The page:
By John Brown
For quite some time now, everyone that shoots has been complaining about the shortage and, the pricing, of ammo all across the country. All you have to do is visit your local Wal-Mart to see and feel the problem. A recent trip to a local Wal-Mart that was visited a few weeks back and the issue was still the same. Other than all of the new Turkey loads, there was nothing in the glass case with the exception of cartridges for hunting rifles that were questionable for large game applications or a modern day firearm. When the store clerk was asked when he would be getting more .22 long rifle, he laughed and shrugged his shoulders. He looked at me and said, “Sir, this has been the situation for a long time now. Even though I limit customers to three boxes each, they still send their entire family in to buy what they think they need.” And so goes the situation in not only the Wal-Marts of the world but virtually every place that we all used to buy our ammo. Based on all the hoopla and speculation about this issue from some mysterious guy that was wearing a tinfoil hat, it is almost impossible to know who to believe ranging from DHS (Department of Homeland Security) buying 1.2 billion rounds of ammo, to “The government is buying it all up so we can’t get any.” Regardless of the “Mall Ninja” and Internet hoopla, the problem is real and is worthy of a bit of investigation.
First, let’s take on the Homeland Security issue. It is true that DHS has put out several procurements for large amounts of ammunition. The only thing that is alarming about procurements this large is the fact that few of us realized that DHS has grown to this magnitude. Realizing that they have, and figuring how much ammunition it takes to keep a DHS agent tuned up, that amount of ammo is not surprising. In fact it is a good thing that we have not looked across the board from all governments agencies. If we knew that number, I am certain that someone would pass out. With nearly 30 Federal Agencies operating independently, the ammo requirement for an organization this large would be mind-boggling. Keep in mind that DHS is simply one of these thirty agencies. But hold on! Has this not been the situation for many years now? As a matter of fact, yes it is, and will probably continue to grow with “Big Government.” Let’s also keep in mind that most of these agencies have been on the continued increase in government awareness for security for at least ten years now. As government grows, training increases and ammo depletion rises. But wait, there’s more.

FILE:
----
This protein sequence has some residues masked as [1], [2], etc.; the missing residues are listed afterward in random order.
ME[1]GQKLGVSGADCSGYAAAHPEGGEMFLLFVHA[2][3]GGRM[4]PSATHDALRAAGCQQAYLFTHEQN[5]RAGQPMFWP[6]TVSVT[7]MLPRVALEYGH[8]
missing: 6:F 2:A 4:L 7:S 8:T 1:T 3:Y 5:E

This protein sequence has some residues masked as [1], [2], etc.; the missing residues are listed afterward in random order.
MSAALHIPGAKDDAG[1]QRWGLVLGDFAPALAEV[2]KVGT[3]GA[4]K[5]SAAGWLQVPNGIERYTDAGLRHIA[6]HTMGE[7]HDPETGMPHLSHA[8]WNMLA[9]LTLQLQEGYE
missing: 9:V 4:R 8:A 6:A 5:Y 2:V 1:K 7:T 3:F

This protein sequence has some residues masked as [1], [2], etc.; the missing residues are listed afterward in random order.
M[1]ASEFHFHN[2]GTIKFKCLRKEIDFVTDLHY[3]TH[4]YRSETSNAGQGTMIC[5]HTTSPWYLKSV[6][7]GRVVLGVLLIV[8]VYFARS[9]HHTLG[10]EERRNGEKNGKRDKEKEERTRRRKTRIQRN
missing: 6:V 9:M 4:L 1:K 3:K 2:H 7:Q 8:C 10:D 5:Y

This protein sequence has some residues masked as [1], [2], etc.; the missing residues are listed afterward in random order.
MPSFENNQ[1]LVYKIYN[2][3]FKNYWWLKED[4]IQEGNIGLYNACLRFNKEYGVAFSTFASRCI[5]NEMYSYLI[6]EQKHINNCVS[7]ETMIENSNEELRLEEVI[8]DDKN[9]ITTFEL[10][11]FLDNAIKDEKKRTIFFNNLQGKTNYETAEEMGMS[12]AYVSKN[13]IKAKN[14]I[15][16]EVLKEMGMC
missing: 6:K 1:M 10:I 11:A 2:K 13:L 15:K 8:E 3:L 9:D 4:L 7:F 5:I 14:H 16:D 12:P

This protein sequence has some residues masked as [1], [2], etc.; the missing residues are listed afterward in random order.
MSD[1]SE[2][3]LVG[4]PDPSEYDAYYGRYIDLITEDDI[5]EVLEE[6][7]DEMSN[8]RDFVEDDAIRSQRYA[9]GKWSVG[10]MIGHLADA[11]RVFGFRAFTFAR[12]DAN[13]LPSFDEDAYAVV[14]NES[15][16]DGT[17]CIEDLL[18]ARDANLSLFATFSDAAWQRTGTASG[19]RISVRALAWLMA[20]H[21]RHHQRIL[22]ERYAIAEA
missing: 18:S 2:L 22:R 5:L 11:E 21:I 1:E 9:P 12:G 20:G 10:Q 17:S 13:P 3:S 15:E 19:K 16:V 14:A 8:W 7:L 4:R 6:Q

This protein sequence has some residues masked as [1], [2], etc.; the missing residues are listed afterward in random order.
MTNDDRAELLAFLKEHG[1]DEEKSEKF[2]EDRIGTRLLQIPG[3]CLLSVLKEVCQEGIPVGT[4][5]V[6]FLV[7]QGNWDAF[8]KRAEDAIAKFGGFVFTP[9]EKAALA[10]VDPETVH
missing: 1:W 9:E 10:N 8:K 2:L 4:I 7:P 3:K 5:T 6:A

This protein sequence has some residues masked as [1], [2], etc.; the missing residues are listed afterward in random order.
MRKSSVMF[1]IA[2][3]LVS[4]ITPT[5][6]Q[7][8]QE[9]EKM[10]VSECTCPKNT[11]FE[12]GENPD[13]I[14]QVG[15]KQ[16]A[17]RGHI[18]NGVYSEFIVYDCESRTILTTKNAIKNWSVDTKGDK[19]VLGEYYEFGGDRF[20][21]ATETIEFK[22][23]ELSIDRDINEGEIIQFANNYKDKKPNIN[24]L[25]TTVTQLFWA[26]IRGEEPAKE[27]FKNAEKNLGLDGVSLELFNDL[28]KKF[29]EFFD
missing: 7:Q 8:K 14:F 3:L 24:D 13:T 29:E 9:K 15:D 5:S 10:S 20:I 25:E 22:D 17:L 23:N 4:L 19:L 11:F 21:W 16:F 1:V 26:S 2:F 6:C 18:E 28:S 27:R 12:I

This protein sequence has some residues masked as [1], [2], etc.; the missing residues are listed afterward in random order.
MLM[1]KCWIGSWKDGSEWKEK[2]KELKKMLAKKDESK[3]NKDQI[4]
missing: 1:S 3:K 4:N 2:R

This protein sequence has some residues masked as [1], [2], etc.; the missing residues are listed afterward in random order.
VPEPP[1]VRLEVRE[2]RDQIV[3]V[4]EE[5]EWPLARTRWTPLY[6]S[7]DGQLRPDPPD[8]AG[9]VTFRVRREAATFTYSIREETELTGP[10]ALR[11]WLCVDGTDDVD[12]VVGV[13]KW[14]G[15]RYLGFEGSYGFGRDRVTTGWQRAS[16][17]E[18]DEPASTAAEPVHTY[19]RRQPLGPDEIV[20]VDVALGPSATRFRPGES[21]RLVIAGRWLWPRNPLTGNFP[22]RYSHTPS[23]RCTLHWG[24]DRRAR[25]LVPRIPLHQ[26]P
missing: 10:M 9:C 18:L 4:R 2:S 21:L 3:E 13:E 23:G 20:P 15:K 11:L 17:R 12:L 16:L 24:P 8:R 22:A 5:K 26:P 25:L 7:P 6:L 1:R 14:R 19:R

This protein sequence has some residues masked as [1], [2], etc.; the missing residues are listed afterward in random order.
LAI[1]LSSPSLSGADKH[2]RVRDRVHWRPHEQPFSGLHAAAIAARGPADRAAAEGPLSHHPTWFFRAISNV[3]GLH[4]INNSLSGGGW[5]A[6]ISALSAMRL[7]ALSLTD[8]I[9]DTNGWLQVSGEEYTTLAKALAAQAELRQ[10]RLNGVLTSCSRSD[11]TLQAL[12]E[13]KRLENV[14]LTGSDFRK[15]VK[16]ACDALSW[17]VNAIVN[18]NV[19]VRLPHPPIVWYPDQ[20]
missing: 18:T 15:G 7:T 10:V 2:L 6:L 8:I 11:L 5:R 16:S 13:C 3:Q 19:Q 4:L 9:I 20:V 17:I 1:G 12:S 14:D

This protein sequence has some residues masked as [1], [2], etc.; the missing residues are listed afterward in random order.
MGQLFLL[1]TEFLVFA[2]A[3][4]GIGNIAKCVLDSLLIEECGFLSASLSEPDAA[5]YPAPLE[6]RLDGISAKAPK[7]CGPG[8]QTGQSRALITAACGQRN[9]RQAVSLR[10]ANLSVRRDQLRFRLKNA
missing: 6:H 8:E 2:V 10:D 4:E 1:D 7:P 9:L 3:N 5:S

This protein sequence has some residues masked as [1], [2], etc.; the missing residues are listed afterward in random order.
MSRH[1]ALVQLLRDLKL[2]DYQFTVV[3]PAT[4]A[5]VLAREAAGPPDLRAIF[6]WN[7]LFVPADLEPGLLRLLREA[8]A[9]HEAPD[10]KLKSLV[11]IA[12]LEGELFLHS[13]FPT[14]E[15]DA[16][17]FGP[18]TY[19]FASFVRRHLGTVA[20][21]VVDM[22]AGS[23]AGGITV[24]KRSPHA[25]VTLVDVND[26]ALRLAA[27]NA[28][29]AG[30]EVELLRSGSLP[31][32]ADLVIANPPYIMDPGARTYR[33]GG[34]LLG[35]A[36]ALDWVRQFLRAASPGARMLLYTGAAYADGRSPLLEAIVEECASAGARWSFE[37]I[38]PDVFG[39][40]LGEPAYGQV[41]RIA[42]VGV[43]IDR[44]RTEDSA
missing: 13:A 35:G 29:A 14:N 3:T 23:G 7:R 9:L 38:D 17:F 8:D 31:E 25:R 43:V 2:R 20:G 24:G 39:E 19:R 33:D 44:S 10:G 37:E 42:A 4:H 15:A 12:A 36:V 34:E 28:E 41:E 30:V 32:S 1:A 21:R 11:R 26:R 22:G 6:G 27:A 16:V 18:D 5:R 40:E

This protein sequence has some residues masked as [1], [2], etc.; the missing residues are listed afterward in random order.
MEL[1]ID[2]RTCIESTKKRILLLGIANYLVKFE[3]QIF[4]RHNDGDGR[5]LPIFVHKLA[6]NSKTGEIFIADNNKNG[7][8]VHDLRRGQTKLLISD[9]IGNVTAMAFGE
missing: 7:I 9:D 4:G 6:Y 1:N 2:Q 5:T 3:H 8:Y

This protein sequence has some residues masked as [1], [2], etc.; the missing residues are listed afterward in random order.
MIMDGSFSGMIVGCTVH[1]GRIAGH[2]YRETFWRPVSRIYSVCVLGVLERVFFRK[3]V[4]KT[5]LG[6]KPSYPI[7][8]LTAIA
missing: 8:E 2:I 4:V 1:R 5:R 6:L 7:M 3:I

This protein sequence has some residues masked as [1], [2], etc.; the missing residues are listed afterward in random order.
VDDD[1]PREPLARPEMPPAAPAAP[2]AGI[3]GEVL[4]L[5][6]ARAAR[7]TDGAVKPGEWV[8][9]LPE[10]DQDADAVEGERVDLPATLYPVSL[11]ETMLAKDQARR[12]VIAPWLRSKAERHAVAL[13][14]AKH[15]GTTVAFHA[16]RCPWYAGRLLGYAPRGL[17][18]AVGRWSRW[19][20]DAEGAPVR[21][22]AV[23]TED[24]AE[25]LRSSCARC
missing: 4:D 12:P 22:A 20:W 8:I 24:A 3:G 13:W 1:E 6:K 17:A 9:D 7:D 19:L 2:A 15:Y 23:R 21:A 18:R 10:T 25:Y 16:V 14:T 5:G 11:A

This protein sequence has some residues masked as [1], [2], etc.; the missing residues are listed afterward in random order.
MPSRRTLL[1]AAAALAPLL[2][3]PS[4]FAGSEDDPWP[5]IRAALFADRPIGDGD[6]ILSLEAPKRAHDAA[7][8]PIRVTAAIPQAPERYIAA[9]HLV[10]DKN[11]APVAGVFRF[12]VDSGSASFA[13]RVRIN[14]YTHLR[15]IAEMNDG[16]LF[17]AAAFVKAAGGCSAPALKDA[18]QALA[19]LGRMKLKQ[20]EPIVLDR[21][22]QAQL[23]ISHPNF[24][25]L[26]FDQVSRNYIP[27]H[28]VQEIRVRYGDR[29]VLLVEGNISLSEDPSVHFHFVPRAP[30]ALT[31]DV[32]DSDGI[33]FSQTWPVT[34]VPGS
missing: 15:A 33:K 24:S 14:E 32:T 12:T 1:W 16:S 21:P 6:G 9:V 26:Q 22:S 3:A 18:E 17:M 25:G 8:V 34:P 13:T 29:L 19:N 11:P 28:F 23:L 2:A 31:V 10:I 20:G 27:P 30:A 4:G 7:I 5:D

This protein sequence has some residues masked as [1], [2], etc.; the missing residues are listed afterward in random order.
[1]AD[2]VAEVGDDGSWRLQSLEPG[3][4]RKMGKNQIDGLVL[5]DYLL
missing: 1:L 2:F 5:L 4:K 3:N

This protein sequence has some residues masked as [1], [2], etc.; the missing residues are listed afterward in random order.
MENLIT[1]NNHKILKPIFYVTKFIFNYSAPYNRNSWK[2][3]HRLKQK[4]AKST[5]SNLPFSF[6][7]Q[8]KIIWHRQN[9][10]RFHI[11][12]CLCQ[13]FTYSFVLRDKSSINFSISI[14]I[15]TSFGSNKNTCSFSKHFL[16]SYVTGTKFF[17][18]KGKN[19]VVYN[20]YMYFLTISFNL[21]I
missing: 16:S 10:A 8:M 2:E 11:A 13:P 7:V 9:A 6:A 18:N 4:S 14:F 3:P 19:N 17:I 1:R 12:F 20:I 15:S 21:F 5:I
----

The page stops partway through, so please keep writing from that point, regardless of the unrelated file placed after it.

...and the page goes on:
Let’s take into consideration the rise of the AR rifle platform in the U.S. In 2013, there are over fifty AR manufacturers in this country churning out more product than you could possibly imagine. The average AR manufacturer is making, let’s say, an average of 2,500 rifles this year. That number is much lower than what is actually being manufactured but, remember, we are trying to get to the bottom of this ammo shortage with a realistic look at what is happening. With the current backlog in major manufacturers, that number is likely closer to 500,000 new production AR rifles hitting the market this year. Let’s pretend that each person buying one of those rifles fires 100 rounds from that gun the first year. Just on this side of the equation we now have a requirement for over 50 million rounds of just 5.56mm ammo, and please keep in mind, this is one gun in one caliber. Take into consideration that with that type of civilian requirement, it is not too hard to imagine, just what ammunition consumption is starting to look like. Getting to a billion rounds a year is an easy yet daunting task, once you take into consideration that this is only one example of consumption with one caliber. Take into account the numbers of rounds consumed by other calibers, like 9mm, .40 and .45 ACP, things really start to heat up in the consumption department.